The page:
Mahmovies! at thejamjar: Miroir Noir
Next Monday, 22nd Feb will be the closing night of Mahmovies! Music for the Eyes season. If you’ve been followng this blog, you will know I am a big fan of Mahmovies, so I know I will miss these special movie and music nights on Mondays, till the next season is announced.
Miroir Noir, a music documentary about Arcade Fire has been chosen to close off this season of Mahmovies. Sadly they won’t be there to perform live, in fact, there won't be any live performance that night. But that's ok, because what you will see in this movie will feel like an initimate look at a band during rehearsals, recording sessions and touring. If you are not familiar with Arcade Fire, you will be in for a treat.
If you have not seen their interactive sites for their album releases, you must have a look now, they are magical:
Vincent Moon who filmed this documentary is a man I want to meet and chat with for hours. He's the founder of one of my favourite music sites, The Take-Away Shows. Some of the best random, charming and most special music performances filmed by him are featured on this site. You will get to experience the the same watching Miroir Noir.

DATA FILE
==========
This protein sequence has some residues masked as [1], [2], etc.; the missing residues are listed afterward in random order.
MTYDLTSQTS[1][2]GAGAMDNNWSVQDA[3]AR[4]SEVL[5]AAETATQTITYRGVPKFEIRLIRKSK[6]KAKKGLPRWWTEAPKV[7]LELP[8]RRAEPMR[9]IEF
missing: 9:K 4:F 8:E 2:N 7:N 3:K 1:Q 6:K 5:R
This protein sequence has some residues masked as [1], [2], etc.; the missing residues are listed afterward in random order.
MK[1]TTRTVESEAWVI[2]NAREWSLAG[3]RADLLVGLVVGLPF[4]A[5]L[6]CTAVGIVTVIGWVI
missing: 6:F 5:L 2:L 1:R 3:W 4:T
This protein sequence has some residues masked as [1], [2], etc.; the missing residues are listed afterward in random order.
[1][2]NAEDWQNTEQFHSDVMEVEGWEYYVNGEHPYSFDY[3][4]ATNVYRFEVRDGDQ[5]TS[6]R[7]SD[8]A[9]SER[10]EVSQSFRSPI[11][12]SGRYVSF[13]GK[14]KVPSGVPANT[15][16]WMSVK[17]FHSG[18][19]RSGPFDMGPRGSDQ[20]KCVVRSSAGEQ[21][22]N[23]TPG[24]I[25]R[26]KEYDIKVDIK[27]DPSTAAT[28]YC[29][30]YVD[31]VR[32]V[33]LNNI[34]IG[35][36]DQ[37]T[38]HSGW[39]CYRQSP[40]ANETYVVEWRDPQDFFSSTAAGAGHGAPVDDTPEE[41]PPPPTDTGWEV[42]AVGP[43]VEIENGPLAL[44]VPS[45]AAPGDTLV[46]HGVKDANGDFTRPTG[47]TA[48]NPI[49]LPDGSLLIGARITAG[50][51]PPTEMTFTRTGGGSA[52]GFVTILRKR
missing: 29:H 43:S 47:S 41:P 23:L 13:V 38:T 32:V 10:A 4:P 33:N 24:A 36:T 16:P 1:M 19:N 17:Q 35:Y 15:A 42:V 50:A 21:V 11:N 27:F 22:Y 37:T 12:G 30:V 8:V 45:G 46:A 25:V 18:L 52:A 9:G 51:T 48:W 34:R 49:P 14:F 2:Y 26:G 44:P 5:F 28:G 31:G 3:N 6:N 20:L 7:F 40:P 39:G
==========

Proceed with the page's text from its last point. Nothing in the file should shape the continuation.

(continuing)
MIROIR NOIR – Arcade Fire (Vincent Morisset, 2008)
Duration: 76 minutes
Few indie acts have reached the level of Montreal's Arcade Fire. Formed in 2003, Win Butler's gang of frail, pale, multi-instrumentalists have stampeded manically on stages all over the world; some small, some big, and some enormous. In the last few years, many of the stages that Arcade Fire have taken have been on the enormous side. Los Angeles' Hollywood Bowl (17,000 capacity) and Manchester's Manchester Evening News Arena (14,000 capacity) are certainly not where one would expect to find a band that is so vehemently classified as indie.
Miroir Noir follows the band before, during, and after the release of their critically acclaimed 2007 album Neon Bible. The camera follows the group on the road, in the studio, and in some interesting places in between, including hotels, random street corners, elevators, the beach, and vocal recording sessions in unique locations. Anyone not familiar with The Arcade Fire's unique approach to performing music will instantly fall in love with the elevator performances and mid-crowd meddling that takes place at the end of some shows, where some or all of the band will end up in the crowd, but continuing to play their instrument (or sometimes just yelling lyrics through a megaphone).
The film was directed by Vincent Morisset, a friend and collaborator of the band and filmed by acclaimed music cinematographer, Vincent Moon.